Vision Lab

Visibility Improvement

Shadow Illumination and Single Image Super Resolution for Visibility Improvement

When processing WAMI (Wide Area Motion Imagery) data several preprocessing techniques can be applied to significantly improve the visibility of the imagery. The objective of this research is to improve visibility in low/non-uniform lighting conditions for wide area surveillance applications and to enhance features to improve the performance of automatic object detection/tracking/recognition algorithms on wide area surveillance data. Although in most cases the human eye can observe the enhancement of the imagery, we demonstrate the improvement in usability of data by comparing the results of key feature points extraction methods. We analyze the improvements in the number and quality of feature points extracted before and after the visibility improvement technique is applied.

We utilize two key point extractors, Harris Corner Detection and the Speeded Up Robust Features (SURF), on the original frame and processed frame to evaluate the effects of the visibility improvement technique. A key feature point can be defined as a point where there are two dominant and different edge directions in a local neighborhood of the point. These points are used in image registration, an essential step in the wide area object tracking process. Key interest point detectors are also used in Video Stabilization, 3D Scene Creation and Object Classification.

The image on the right illustrates a cropped downsampled wide area frame take from airplane. When scrolling over the image the results of the visibility improvement technique appear. The visibility improvement technique consists of two major preprocessing steps. 1) Nonlinear Neighborhood Dependant Image Enhancement and 2) Single Image Super Resolution.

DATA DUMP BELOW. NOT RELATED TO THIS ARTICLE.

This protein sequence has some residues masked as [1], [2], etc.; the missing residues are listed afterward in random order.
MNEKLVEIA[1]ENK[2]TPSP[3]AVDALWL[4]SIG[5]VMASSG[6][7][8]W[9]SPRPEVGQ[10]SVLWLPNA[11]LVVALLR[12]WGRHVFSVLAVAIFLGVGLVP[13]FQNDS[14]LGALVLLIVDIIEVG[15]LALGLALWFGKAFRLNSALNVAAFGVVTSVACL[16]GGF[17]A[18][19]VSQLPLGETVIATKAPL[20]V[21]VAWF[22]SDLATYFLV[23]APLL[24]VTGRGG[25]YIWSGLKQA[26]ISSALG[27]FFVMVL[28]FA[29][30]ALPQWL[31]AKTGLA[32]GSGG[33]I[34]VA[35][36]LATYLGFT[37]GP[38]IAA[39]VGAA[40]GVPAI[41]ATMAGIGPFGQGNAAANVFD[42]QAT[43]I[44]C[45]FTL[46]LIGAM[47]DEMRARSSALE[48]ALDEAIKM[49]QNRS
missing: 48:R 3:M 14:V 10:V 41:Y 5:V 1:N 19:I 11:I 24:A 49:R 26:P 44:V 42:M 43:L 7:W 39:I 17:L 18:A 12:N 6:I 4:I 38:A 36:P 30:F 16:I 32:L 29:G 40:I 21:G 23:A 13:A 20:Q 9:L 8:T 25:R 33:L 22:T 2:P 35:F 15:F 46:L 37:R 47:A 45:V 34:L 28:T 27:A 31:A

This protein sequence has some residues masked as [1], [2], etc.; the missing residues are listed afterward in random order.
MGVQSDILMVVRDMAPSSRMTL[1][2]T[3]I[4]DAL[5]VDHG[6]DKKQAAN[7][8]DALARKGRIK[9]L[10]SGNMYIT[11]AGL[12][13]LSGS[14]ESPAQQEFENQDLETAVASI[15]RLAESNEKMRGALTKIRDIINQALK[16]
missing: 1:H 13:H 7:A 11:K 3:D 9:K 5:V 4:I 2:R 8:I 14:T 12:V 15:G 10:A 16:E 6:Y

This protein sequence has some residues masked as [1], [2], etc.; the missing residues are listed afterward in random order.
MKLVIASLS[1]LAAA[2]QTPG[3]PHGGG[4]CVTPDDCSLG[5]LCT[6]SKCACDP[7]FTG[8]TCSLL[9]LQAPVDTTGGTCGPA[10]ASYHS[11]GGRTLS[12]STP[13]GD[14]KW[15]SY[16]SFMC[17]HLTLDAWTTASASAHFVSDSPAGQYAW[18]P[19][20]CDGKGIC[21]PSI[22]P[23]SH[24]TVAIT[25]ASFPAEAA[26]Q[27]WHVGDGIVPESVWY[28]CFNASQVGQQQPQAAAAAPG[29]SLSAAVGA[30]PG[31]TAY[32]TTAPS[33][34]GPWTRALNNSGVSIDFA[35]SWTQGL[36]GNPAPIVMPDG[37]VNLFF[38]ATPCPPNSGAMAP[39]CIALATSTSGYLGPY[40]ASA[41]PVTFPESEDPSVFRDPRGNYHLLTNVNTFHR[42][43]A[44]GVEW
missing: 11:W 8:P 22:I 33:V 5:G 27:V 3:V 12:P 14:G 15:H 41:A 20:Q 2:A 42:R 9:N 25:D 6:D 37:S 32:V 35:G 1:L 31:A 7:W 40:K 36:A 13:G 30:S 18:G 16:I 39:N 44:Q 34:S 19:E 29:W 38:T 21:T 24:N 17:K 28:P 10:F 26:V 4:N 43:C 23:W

Shadow Illumination

In this nonlinear image enhancement process, we simultaneously illuminate dark shadowy regions of the scene as well as compress (dim) over-exposed regions. In the images below, the results of this process can be observed. Note the improved visibility in the shadowy region of the parking lot.

Enhancement Process

We measure the improvement in image quality by comparing the results of a key point feature extraction algorithm on the two images. The results of the Harris Corner Detector applied to the two images above are shown below.

Harris Corner Detector Results

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Single Image Super Resolution

In this nonlinear interpolation process, we increase the resolution of the input frame by scale of sixteen. An N x M image becomes a 4N x 4M image. As a result of this process, objects in the scene that were previously described by 40 pixel intensities (4x10 pixel is an average size of a vehicle in WAMI data) is now described by 640 pixel intensities. With more resolution, more feature points are extracted, and as a result better classification and recognition of objects occurs. The image below illustrates the effects of super resolution and shadow illumination. Note the increased visibility on the roads as well as the vehicles in the scene.

Shadow Illumination and Super Resolution

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